*One more big difference.  Now that I am 42, and possibly because I had two babies, I keep in my pocket a little bit of toilet paper, 'just in case' (I've never had to use it - always made it back in far as you know).  Back in high school, I remember making fun of my friend Beth because she ran a 10K and the last mile or so was done with wet shorts (we were relentless - she was an exceptionally good sport).  So I guess I deserve it (my hubris again), especially since I recently laughed at a 40-or-so friend of mine who confided to me that she actually wet her pants a little when reading my blog. Serves me right I suppose.

Friday, August 15, 2008

Pappas Clan Vs Squirrels

So the gophers in the garden are no longer a big deal....they aren't really bothering the tomatoes or pumpkins or zucchini, and the cantaloupe has already been picked safely (and eaten.  It was good!!).  Now is the time of the year when my attention must be turned to the English walnut tree out the back door.  For the third year in a row, the thing is LOADED with walnuts, and because I am both greedy and cheap, I like to harvest as many walnuts as possible and give them away (usually roasted with cinnamon and sugar) at Christmas time.  The nuts begin dropping sometime in October.  The problem is, the squirrels know and love this tree, so they come out en force to try to steal the nuts before they drop to the ground - last week, actually, which seems awfully early to me, but then again, I don't know how the squirrels' sense of timing works.  So it is yet another war between my team (which includes me, my trusty dog Max, Jason, who just likes to shoot things, and our BB gun) and the varmints (in this case, squirrels).  For those of you who are under the illusion that squirrels are cute, sweet, puffy-tailed little critters, let me just explain that here in Garden Farms, squirrels are flea-laden, horrible-underbite-with-jaggy-teeth, fruit-stealing, disease-carrying rodents and are to be treated accordingly. Here is how the battle is waged:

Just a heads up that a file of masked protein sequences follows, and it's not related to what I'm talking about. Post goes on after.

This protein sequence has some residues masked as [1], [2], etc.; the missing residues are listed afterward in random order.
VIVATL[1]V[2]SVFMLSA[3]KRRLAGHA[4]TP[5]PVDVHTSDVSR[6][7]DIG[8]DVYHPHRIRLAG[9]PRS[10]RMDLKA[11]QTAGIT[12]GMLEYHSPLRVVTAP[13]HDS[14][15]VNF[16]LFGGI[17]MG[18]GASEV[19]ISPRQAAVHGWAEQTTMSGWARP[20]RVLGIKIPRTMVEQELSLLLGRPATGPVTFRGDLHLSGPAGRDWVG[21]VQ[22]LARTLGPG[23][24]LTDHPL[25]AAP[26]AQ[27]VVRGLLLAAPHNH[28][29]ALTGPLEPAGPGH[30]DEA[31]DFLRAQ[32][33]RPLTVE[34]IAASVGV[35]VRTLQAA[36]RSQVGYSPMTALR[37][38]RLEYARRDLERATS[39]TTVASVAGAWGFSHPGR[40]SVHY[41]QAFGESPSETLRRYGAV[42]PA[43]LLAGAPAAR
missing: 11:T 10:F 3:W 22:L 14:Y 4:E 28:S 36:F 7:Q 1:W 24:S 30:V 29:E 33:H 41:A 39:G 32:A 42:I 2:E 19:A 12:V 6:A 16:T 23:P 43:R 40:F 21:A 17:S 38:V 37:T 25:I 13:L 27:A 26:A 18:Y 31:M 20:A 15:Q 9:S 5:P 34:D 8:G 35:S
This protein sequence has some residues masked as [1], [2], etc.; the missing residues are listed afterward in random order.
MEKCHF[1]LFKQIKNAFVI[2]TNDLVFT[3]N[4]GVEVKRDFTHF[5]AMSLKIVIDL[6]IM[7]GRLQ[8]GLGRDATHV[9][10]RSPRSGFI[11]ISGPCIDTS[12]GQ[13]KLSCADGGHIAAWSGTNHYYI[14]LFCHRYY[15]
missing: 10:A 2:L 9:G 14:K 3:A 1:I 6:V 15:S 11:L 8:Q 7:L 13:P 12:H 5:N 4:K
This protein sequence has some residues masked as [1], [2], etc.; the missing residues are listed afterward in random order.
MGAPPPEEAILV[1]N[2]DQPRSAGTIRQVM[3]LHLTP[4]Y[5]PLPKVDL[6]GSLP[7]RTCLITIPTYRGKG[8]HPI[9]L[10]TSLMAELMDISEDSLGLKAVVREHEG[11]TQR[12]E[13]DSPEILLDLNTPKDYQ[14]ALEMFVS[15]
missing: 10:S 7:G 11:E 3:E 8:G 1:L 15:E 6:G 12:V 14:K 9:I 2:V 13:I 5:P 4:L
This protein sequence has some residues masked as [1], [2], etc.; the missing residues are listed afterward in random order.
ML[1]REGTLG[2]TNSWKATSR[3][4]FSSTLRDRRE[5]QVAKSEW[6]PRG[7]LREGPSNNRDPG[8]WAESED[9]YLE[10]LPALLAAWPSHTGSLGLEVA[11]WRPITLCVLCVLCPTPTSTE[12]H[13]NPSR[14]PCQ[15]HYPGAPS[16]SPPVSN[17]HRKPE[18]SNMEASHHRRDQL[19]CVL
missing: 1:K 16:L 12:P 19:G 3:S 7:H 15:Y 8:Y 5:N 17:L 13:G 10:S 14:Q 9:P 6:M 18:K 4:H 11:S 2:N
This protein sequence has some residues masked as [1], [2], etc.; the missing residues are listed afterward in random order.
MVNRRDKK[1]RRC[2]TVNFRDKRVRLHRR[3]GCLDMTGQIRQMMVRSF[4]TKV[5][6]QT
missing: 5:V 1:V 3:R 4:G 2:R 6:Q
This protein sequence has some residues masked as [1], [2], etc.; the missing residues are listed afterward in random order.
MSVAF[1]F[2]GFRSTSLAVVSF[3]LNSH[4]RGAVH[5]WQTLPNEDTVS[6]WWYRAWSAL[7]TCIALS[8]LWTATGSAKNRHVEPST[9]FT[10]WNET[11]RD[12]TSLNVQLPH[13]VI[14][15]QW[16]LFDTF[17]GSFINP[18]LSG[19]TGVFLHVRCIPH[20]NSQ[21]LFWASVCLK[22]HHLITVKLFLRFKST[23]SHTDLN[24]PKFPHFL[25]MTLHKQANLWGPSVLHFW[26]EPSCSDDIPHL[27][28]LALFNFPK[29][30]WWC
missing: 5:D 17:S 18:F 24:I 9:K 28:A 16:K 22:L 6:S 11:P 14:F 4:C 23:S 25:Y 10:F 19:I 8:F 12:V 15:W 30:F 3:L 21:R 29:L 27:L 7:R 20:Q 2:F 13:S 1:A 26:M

1.  Squirrels send a representative to test our defenses by sneaking into the walnut tree and, if possible, chewing on the shell of a nut.
2. Max, our faithful sentry, sends out the alarm, which otherwise would just sound like really annoying persistent barking (high-pitched, too).
3. Jason or I respond with "Ooooo, there's a squirrel in the tree!" and run for the BB gun (first person there gets to shoot).
4. Many things can and do happen at this point.  Sometimes the mere presence of all of us will send the wimpy squirrel scurrying off to the next yard.  But sometimes the varmints will freeze, thinking that they become invisible when they do this.  Then the fun really begins for our team .